7 doctors weighed in:

Why is it always so hard for me to breath through one of my nostrals?

7 doctors weighed in
Dr. Robert Kotler
Surgery - Head & Neck
3 doctors agree

In brief: Broken Nose? Septum?

Difficulty breathing through just one nostril is often related to a broken nose and a deviated septum, the wall separating left and right nasal passages.
If injured, a septum may shift to one side. A nose specialist can tell. The good news? It’s probably correctable. A routine 30-minute surgery to straightening the septum, improving air flow, has been done for over 100 years and is very popular.

In brief: Broken Nose? Septum?

Difficulty breathing through just one nostril is often related to a broken nose and a deviated septum, the wall separating left and right nasal passages.
If injured, a septum may shift to one side. A nose specialist can tell. The good news? It’s probably correctable. A routine 30-minute surgery to straightening the septum, improving air flow, has been done for over 100 years and is very popular.
Dr. Robert Kotler
Dr. Robert Kotler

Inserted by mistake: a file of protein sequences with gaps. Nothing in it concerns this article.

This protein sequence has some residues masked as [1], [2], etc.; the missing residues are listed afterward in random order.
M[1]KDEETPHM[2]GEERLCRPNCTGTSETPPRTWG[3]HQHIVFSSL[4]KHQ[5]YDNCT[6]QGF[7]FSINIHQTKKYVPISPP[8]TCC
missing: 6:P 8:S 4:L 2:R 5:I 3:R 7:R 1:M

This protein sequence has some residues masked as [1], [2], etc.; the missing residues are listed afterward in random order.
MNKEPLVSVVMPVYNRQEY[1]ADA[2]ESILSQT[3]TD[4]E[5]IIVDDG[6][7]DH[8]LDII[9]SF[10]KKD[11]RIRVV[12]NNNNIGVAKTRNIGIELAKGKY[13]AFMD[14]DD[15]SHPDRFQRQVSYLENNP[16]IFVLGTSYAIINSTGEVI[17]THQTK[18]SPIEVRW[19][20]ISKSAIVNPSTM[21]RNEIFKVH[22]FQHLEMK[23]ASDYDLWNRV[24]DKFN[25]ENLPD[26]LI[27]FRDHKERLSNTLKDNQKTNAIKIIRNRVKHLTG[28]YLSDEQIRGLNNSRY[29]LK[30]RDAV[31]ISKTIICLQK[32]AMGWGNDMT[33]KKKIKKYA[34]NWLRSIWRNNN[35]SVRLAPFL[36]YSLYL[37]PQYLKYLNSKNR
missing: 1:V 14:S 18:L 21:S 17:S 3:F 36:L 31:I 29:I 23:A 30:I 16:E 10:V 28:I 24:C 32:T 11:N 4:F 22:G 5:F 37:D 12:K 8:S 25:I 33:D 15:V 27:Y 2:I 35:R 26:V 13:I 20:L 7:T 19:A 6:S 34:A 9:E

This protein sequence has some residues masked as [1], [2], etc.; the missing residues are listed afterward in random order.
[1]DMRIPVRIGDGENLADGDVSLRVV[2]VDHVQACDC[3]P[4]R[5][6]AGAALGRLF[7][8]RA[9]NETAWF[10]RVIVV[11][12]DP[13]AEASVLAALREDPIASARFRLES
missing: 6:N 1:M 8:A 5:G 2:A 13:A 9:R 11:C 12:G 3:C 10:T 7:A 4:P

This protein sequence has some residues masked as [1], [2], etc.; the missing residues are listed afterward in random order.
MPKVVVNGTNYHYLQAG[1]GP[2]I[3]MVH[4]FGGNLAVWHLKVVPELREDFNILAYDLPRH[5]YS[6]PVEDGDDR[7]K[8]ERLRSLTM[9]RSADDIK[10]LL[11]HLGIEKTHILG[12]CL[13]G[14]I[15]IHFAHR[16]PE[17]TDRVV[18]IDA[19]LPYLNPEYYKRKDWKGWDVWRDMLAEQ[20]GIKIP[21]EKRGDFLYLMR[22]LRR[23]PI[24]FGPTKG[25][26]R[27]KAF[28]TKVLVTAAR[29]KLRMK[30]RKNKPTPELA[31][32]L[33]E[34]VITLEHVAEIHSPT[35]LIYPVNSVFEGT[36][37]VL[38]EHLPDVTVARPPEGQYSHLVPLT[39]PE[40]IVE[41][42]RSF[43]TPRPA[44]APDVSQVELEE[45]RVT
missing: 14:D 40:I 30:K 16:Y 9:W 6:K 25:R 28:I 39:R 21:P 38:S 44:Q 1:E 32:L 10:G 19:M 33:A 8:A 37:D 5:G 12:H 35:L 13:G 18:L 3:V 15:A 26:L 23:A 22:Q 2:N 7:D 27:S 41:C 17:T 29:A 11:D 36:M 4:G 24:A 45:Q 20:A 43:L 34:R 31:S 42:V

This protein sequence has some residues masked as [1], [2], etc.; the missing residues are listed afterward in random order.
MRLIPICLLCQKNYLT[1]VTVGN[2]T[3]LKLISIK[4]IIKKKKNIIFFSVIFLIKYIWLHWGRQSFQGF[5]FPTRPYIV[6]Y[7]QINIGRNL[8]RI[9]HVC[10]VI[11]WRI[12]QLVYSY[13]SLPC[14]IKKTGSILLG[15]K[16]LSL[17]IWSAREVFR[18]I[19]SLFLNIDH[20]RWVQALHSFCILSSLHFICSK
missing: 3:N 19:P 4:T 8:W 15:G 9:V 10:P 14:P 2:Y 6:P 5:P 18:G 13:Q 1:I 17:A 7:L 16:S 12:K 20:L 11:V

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Dr. David Sherris
Facial Plastic Surgery
2 doctors agree

In brief: Septal Deviation

The most common cause of one sided nasal obstruction is septal deviation, though sinus disorders and grows can also cause obstruction.
Septal deviation is easily repaired with surgery. You should see an ENT doctor for an examination.

In brief: Septal Deviation

The most common cause of one sided nasal obstruction is septal deviation, though sinus disorders and grows can also cause obstruction.
Septal deviation is easily repaired with surgery. You should see an ENT doctor for an examination.
Dr. David Sherris
Dr. David Sherris
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Dr. Eugene Louie-Ng
Obstetrics & Gynecology
1 doctor agrees

In brief: It's a natural cycle

You naturally cycle breathing through predominantly one, then the other nostril as tissue in one swells, decreasiing air flow, then goes down as the other does the same.
This happens every couple of hours or so. If you are pregnant, you already feel somewhat congested because of increased blood flow to the sinuses, so this may feel more pronounced.

In brief: It's a natural cycle

You naturally cycle breathing through predominantly one, then the other nostril as tissue in one swells, decreasiing air flow, then goes down as the other does the same.
This happens every couple of hours or so. If you are pregnant, you already feel somewhat congested because of increased blood flow to the sinuses, so this may feel more pronounced.
Dr. Eugene Louie-Ng
Dr. Eugene Louie-Ng
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